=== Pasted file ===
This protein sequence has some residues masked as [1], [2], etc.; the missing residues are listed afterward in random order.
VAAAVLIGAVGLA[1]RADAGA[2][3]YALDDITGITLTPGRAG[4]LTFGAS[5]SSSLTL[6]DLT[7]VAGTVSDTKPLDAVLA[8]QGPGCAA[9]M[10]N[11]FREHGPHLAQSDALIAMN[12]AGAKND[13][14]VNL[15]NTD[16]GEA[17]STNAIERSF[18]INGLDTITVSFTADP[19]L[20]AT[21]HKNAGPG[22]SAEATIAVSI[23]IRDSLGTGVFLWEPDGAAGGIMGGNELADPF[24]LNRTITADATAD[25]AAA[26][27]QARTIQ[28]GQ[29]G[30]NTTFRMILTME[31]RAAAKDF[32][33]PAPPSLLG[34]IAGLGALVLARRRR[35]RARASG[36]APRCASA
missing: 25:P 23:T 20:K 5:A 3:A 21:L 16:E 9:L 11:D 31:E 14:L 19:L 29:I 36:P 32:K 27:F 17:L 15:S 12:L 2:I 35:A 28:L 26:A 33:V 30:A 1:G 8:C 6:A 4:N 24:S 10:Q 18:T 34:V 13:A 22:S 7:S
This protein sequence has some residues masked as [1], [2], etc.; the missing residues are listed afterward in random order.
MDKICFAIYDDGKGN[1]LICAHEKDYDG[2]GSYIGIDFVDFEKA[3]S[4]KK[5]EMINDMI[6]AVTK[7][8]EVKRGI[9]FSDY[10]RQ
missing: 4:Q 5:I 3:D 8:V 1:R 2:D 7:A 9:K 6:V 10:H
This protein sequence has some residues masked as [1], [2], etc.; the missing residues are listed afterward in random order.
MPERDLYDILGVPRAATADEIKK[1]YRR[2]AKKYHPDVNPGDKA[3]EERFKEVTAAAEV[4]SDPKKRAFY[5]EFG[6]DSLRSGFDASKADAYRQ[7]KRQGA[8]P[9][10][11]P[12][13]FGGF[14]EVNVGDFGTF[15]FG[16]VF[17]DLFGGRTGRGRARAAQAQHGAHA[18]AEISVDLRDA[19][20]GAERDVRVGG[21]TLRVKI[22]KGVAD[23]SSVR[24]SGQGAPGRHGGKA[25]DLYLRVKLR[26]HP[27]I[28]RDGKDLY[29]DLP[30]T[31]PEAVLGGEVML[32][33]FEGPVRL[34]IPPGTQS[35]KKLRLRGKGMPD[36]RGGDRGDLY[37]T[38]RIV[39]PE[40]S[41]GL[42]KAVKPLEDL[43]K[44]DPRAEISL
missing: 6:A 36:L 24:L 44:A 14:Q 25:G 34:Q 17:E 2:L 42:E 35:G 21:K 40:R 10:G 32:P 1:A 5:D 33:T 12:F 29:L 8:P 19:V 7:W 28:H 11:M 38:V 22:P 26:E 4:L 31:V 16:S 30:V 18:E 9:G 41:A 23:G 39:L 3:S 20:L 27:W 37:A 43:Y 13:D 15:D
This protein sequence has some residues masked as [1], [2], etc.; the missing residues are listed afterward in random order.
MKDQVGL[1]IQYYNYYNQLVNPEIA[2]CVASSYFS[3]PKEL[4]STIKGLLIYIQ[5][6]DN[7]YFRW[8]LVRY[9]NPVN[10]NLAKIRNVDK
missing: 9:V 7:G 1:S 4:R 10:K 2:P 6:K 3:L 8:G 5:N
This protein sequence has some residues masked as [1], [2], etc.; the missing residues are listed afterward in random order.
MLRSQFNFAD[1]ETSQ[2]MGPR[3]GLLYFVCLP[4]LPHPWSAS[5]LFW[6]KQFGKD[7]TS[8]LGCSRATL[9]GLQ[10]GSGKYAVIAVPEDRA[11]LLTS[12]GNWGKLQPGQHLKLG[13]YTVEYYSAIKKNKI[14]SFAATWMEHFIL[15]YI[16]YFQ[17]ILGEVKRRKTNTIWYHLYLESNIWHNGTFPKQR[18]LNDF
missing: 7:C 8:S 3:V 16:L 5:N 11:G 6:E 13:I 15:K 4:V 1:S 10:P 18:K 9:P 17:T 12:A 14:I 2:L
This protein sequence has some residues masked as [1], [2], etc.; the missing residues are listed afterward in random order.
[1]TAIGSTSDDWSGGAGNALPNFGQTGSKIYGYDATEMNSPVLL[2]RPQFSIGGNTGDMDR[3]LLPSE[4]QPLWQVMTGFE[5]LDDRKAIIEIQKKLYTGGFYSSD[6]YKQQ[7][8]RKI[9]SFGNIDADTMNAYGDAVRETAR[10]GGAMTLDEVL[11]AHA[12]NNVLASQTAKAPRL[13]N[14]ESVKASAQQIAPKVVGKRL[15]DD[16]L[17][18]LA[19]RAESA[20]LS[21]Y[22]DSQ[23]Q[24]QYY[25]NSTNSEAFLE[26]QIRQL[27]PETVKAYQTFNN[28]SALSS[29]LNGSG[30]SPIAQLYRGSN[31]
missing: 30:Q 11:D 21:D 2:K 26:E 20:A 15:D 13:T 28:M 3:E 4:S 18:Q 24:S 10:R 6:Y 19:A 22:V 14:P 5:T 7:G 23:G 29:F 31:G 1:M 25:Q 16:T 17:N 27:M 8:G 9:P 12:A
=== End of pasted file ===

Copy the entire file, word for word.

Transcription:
This protein sequence has some residues masked as [1], [2], etc.; the missing residues are listed afterward in random order.
VAAAVLIGAVGLA[1]RADAGA[2][3]YALDDITGITLTPGRAG[4]LTFGAS[5]SSSLTL[6]DLT[7]VAGTVSDTKPLDAVLA[8]QGPGCAA[9]M[10]N[11]FREHGPHLAQSDALIAMN[12]AGAKND[13][14]VNL[15]NTD[16]GEA[17]STNAIERSF[18]INGLDTITVSFTADP[19]L[20]AT[21]HKNAGPG[22]SAEATIAVSI[23]IRDSLGTGVFLWEPDGAAGGIMGGNELADPF[24]LNRTITADATAD[25]AAA[26][27]QARTIQ[28]GQ[29]G[30]NTTFRMILTME[31]RAAAKDF[32][33]PAPPSLLG[34]IAGLGALVLARRRR[35]RARASG[36]APRCASA
missing: 25:P 23:T 20:K 5:A 3:A 21:L 16:E 9:L 11:D 31:E 14:L 19:L 29:I 36:P 32:K 27:F 17:L 15:S 12:L 2:I 35:A 28:L 26:A 33:V 30:A 1:G 8:C 6:A 4:N 24:S 10:Q 18:T 34:V 13:A 22:S 7:S
This protein sequence has some residues masked as [1], [2], etc.; the missing residues are listed afterward in random order.
MDKICFAIYDDGKGN[1]LICAHEKDYDG[2]GSYIGIDFVDFEKA[3]S[4]KK[5]EMINDMI[6]AVTK[7][8]EVKRGI[9]FSDY[10]RQ
missing: 4:Q 5:I 3:D 8:V 1:R 2:D 7:A 9:K 6:V 10:H
This protein sequence has some residues masked as [1], [2], etc.; the missing residues are listed afterward in random order.
MPERDLYDILGVPRAATADEIKK[1]YRR[2]AKKYHPDVNPGDKA[3]EERFKEVTAAAEV[4]SDPKKRAFY[5]EFG[6]DSLRSGFDASKADAYRQ[7]KRQGA[8]P[9][10][11]P[12][13]FGGF[14]EVNVGDFGTF[15]FG[16]VF[17]DLFGGRTGRGRARAAQAQHGAHA[18]AEISVDLRDA[19][20]GAERDVRVGG[21]TLRVKI[22]KGVAD[23]SSVR[24]SGQGAPGRHGGKA[25]DLYLRVKLR[26]HP[27]I[28]RDGKDLY[29]DLP[30]T[31]PEAVLGGEVML[32][33]FEGPVRL[34]IPPGTQS[35]KKLRLRGKGMPD[36]RGGDRGDLY[37]T[38]RIV[39]PE[40]S[41]GL[42]KAVKPLEDL[43]K[44]DPRAEISL
missing: 6:A 36:L 24:L 44:A 14:Q 25:G 34:Q 17:E 2:L 42:E 35:G 21:K 40:R 10:G 32:P 1:A 5:D 33:T 12:F 29:L 8:P 19:V 7:W 28:H 11:M 38:V 22:P 26:E 4:L 31:V 16:S 30:V 18:E 9:G 41:A 23:G 39:L 3:S 20:L 27:W 37:A 43:Y 13:D 15:D
This protein sequence has some residues masked as [1], [2], etc.; the missing residues are listed afterward in random order.
MKDQVGL[1]IQYYNYYNQLVNPEIA[2]CVASSYFS[3]PKEL[4]STIKGLLIYIQ[5][6]DN[7]YFRW[8]LVRY[9]NPVN[10]NLAKIRNVDK
missing: 9:V 7:G 1:S 4:R 10:K 2:P 6:K 3:L 8:G 5:N
This protein sequence has some residues masked as [1], [2], etc.; the missing residues are listed afterward in random order.
MLRSQFNFAD[1]ETSQ[2]MGPR[3]GLLYFVCLP[4]LPHPWSAS[5]LFW[6]KQFGKD[7]TS[8]LGCSRATL[9]GLQ[10]GSGKYAVIAVPEDRA[11]LLTS[12]GNWGKLQPGQHLKLG[13]YTVEYYSAIKKNKI[14]SFAATWMEHFIL[15]YI[16]YFQ[17]ILGEVKRRKTNTIWYHLYLESNIWHNGTFPKQR[18]LNDF
missing: 7:C 8:S 3:V 16:L 5:N 11:G 6:E 13:I 15:K 4:V 1:S 10:P 18:K 9:P 17:T 12:A 14:I 2:L
This protein sequence has some residues masked as [1], [2], etc.; the missing residues are listed afterward in random order.
[1]TAIGSTSDDWSGGAGNALPNFGQTGSKIYGYDATEMNSPVLL[2]RPQFSIGGNTGDMDR[3]LLPSE[4]QPLWQVMTGFE[5]LDDRKAIIEIQKKLYTGGFYSSD[6]YKQQ[7][8]RKI[9]SFGNIDADTMNAYGDAVRETAR[10]GGAMTLDEVL[11]AHA[12]NNVLASQTAKAPRL[13]N[14]ESVKASAQQIAPKVVGKRL[15]DD[16]L[17][18]LA[19]RAESA[20]LS[21]Y[22]DSQ[23]Q[24]QYY[25]NSTNSEAFLE[26]QIRQL[27]PETVKAYQTFNN[28]SALSS[29]LNGSG[30]SPIAQLYRGSN[31]
missing: 30:Q 11:D 21:D 2:K 26:E 20:A 15:D 13:T 28:M 3:E 4:S 18:Q 24:S 10:R 6:Y 19:A 22:V 14:P 5:T 7:G 23:G 29:F 31:G 1:M 25:Q 16:T 17:N 27:M 8:G 9:P 12:A